In my time on the wiki, I've RPed two Professors (Professor Abigail "Sassidy" Cassidy, Merlin rest her soul, and Professor Bradley Carter). I've seen many different sorts of Professors RPed, with many different kinds of lesson plans, but over the last few IC years, I've seen classes all but come to a halt because very few professors are actually posting with any kind of regularity. And some of that, I theorize, comes from a lack of know-how, or confidence, in how to RP a professor. So since I did it for many years (and if anyone else who's RPed a professor can feel free to comment with any of their tricks!) I thought I'd put together a blog to see if it encourages posting. :)
- Give your professor a personality! You will want to post with your professor if you like your professor. Give them a reason to want a subject (preferably a subject you like/want/are interested in OOC) or two that they'd love to dig into. When I made Abigail, I made her nice... and then that got kind of boring. Lots of teachers were nice. So I made Bradley tougher/more strict. But there are so many kinds of teachers! Boring ones (Professor Bins anyone?), teachers that make their class the slacker class, ones who try to make jokes (and either succeed or fail), ones who focus on practical applications, ones who focus on theory etc etc etc. How does your professor interact with goody-two-shoes? With trouble makers?
- Easily the hardest part. Trust me, I understand. "What am I supposed to teach" is probably the easiest question to ask, and if I had to guess... the number one reason why teachers don't post. They simply don't know what to teach. I've written three lesson plans myself: History of Magic, Charms and Transfiguration. (I also have one for Animagus Training.) I see no reason to reinvent the wheel. Use them! Talk to other people who have taught your class-- how did they structure their lesson plans? Weekly? Bi-weekly?
- If you don't like a lesson plan that another teacher has used, don't use it! Create your own, or expand on one you liked parts of.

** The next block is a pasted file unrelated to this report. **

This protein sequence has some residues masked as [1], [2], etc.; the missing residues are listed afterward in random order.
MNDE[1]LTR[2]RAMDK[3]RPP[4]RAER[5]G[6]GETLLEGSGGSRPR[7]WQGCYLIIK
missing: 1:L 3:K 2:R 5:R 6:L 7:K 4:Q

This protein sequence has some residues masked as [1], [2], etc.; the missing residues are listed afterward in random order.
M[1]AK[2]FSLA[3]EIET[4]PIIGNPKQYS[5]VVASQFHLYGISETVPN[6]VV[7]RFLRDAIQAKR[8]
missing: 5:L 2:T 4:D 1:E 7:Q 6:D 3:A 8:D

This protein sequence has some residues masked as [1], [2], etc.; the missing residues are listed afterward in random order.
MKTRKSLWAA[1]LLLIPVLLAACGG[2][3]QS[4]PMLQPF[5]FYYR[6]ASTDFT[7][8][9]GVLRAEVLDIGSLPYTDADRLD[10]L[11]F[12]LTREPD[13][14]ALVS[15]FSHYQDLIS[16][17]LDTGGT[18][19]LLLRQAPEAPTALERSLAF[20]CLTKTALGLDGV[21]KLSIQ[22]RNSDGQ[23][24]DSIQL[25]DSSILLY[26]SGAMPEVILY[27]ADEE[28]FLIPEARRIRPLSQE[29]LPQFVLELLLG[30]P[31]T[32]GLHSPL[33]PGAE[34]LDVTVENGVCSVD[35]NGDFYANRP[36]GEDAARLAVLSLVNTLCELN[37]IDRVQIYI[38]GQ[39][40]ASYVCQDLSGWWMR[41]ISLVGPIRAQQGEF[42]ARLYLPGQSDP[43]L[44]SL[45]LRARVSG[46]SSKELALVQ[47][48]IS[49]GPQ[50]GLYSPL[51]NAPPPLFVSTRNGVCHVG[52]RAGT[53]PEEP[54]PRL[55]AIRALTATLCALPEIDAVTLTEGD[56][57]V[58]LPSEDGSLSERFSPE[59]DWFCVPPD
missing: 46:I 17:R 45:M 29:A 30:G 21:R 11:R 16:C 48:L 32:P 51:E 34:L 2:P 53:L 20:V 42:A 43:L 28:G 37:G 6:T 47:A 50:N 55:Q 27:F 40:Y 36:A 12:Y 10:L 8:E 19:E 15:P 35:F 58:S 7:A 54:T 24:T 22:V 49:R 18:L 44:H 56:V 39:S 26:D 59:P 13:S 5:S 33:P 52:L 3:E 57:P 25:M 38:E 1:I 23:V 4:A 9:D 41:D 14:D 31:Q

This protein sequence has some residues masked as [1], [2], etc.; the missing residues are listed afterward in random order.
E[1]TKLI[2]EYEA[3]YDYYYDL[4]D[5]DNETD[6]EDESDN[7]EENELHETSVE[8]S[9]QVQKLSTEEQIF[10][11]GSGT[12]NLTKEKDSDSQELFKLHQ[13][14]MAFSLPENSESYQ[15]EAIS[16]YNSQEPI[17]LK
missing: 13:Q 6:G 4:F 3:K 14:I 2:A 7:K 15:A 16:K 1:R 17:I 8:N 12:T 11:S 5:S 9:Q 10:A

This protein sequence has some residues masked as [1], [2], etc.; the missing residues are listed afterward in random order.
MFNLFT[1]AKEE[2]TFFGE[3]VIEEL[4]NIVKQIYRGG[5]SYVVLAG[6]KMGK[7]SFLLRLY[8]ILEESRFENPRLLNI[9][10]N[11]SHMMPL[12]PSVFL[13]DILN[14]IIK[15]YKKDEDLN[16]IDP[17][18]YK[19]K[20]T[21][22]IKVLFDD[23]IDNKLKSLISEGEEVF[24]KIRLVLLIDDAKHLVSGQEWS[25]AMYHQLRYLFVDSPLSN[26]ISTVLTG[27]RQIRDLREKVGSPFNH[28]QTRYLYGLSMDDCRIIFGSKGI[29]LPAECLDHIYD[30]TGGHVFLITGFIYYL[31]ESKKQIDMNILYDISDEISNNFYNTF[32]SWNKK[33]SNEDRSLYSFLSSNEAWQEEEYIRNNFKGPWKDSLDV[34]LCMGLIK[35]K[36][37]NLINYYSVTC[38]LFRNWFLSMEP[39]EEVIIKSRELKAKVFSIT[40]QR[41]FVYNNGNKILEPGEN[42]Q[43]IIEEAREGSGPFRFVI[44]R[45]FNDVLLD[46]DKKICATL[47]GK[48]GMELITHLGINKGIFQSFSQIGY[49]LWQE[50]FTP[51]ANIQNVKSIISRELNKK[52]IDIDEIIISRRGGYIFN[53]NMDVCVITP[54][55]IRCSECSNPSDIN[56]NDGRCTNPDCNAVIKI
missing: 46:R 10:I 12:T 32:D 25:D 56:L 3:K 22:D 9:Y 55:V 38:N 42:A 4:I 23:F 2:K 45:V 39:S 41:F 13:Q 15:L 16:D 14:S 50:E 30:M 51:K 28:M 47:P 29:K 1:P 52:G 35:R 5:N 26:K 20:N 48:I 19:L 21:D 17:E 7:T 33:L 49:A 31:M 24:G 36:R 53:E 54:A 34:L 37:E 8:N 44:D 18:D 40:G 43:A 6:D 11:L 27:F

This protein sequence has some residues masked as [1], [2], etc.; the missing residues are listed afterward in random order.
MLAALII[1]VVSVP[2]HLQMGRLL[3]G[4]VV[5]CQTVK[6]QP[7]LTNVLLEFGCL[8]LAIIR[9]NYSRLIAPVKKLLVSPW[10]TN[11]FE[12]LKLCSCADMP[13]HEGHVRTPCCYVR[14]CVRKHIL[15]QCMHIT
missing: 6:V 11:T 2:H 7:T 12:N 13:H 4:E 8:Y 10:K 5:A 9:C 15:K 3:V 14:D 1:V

- Having lessons plans is crucial because as a teacher, because it keeps the class running. You know where you're going, and what you want the class to "accomplish" before the year is done. If you have this in place before you start, you'll never be left wondering what to teach.
- Just as a courtesy thing-- be sure to touch base with other professors when you're lesson planning. Sometimes certain spells could fall under multiple classes, and it's a good idea to make sure no one's doubling up!
I know we all have busy lives, but when you sign up to teach, remember that it's a nine-week commitment. (Eight, since Christmas is off, technically speaking). You don't have to post every day, but if the teacher doesn't post, two things happen: the class descends into madness... or no one posts.
Some tips and tricks for RPing in class:
- Dive in right away! I often started classes right off the bat with a question to begin with. This saves students from having to post just with their students sitting down/taking out books. Just assume everyone is there and get going!
- Try not to offer students a "choice" on what they'd like to learn. This is for a few reasons. One, to me it doesn't feel realistic-- have any of your school teachers ever given you a choice? I know mine didn't. It also eats up time because why would students know what they want to learn? You are the teacher and you are there to teach them. While OOC we might know what to expect... IC, realistically, students wouldn't know unless they've read ahead. You shouldn't need to ask for suggestions anyway, if you have a solid lesson plan already filled out.
- Post at least twice a week at minimum, three times a week if you can. Classes will either die out, or descend into chaos if you aren't helping facilitate the class.
- If you post on Monday/Wednesday/Friday, that gives students Tuesday/Thursday to post on the class.
- If you can't post three times, try for two. Monday (since that's the start of the week) and Thursday could work.
- Typically, I don't see teachers post over the OOC weekend. So give yourself the weekend off!
- Remember, the more you post, the less likely your class is to descend into chaos! That makes it easier to control. And the more you post, the more the class gets pushed along-- there's only so many posts with "right answers" people can do.
- It is your job to keep the class moving. If students aren't posting-- post with your professor!
- Don't be afraid to GM! I found that more students posted on my classes when there was a teacher GMing. It's way more fun for the students (in my opinion) and it can be really fun to do so! It takes a little extra work, but sometimes all you need to do for a class is to GM once you've gotten to spell work. You can have your teacher post with suggestions and House points, but sometimes a quick GM post is enough, and will keep a class running.
- Start over fresh each week on Monday. It takes a lot of archiving, I know. Even if it's just to continue the lesson that you stopped over the weekend, I highly recommend archiving the previous week. It keeps the pages looking nice, and technically from an IC standpoint... each week is a new month. So it helps keep a time flow, so to speak. It's your choice on whether or not to start over with a new topic, or continue the one from last week. If you do continue on from the previous week, my suggestion would be to move from discussion to application, or to pose a new question on the same topic, so you aren't beating a dead hippogriff.
Go forth and teach! (Or leave comments!)